To begin with: what is an off-grid solar energy system and what are its components? The main task of a solar energy system is to extract electricity from the sun and store it in batteries for later release when the sun has gone down.

The main difference between an off-grid and on-grid system is that while the off-grid system functions by itself, the on-grid system needs to be connected to the 110V available from the power company. The on-grid system will typically not have batteries and remains dependent on power from the utility company when the sun is not available.

Sunlight is converted to electricity by solar cells arranged  together in a solar panel. This energy is then fed to batteries for storage and use when the sun is not available. When needed, during the day or at night, the electricity is then fed to a device called an inverter which converts it into a form usable by appliances.

Depending on the size of the solar array and the number and capacity of the batteries, a solar system can power an entire household. It can even provide electricity for a number of days without sunshine if the batteries are fully charged and have a large enough capacity.

Some appliances which can be powered by solar systems:

  • Refrigerators
  • TVs
  • Computers
  • Air conditioning units and swamp coolers
  • Lights
  • Induction stovetop cookers and hot plates
  • Stereos
  • Fans

Listed below, along with pictures, are some of the parts which make up a complete solar system.

A solar panel is shown here. Composed of a number of smaller solar cells arranged together under a thin sheet of glass, they range in size from a square foot to up to 5.5'x3.5'x2" thick. Weighing up to 50lb, each panel can provide up to about 350W of electricity. They last up to 25 years with only minor loss of output. Two outputs are provided: a positive and a negative cable. Solar panels are typically the most reliable part of a solar system. They typically are mounted on the roof of houses or RVs; sometimes they are placed on the ground so as to be movable to track the sun and provide more energy.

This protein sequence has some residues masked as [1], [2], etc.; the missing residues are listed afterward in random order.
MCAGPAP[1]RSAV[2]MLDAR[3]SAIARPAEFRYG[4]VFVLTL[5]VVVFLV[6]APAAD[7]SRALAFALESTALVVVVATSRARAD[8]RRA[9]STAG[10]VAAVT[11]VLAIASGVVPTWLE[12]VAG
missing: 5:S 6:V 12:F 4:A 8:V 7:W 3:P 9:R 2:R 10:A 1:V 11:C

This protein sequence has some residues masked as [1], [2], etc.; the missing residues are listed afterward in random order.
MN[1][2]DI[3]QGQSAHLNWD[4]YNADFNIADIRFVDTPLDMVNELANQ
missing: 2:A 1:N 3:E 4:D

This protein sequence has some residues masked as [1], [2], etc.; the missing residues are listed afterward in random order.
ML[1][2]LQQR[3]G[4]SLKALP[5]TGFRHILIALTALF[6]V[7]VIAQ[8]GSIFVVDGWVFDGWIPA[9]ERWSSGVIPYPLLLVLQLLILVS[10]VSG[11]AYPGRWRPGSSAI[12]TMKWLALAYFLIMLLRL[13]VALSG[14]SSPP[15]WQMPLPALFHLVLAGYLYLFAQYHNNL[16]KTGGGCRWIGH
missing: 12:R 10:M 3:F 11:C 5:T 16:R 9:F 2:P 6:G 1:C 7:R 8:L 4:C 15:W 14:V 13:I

A (smaller) lead acid battery. Batteries are used to store the energy captured by solar panels during the day and releasing it at night. This one is relatively small and weighs about 25lb. They range in weight up to hundreds of pounds, depending on capacity. Batteries come in several varieties, all differing in capabilities. There are car batteries, unsuitable for solar use; float batteries, used to power computer systems and the like during brief, seldom occurring power outages; and solar deep cycle batteries which are meant to be discharged and recharged daily.

A solar charge controller. It connects the solar panel(s) to the batteries. Its purpose is to transfer the energy generated by solar panels to batteries to be charged. There are, therefore input connectors from the panel(s) and outputs to the batteries. There are several basic types of charge controllers. The main ones are MPPT controllers and PWM controllers with the MPPT units being considered as superior due to their greater efficiency in extracting energy from solar panels.

An inverter. Used to convert the stored energy of a bank of batteries into a form which can be used by household appliances such as TVs, fridges, computers and the like. They are rated by the wattage they can output and the input voltage. Inverters come in several varieties with the higher end ones offering a smoother AC  output - they are called "pure sine inverters." The red and black cables shown are used to connect the inverter to the batteries.

To put it all together, here is a rudimentary block diagram of a complete off-grid solar energy system.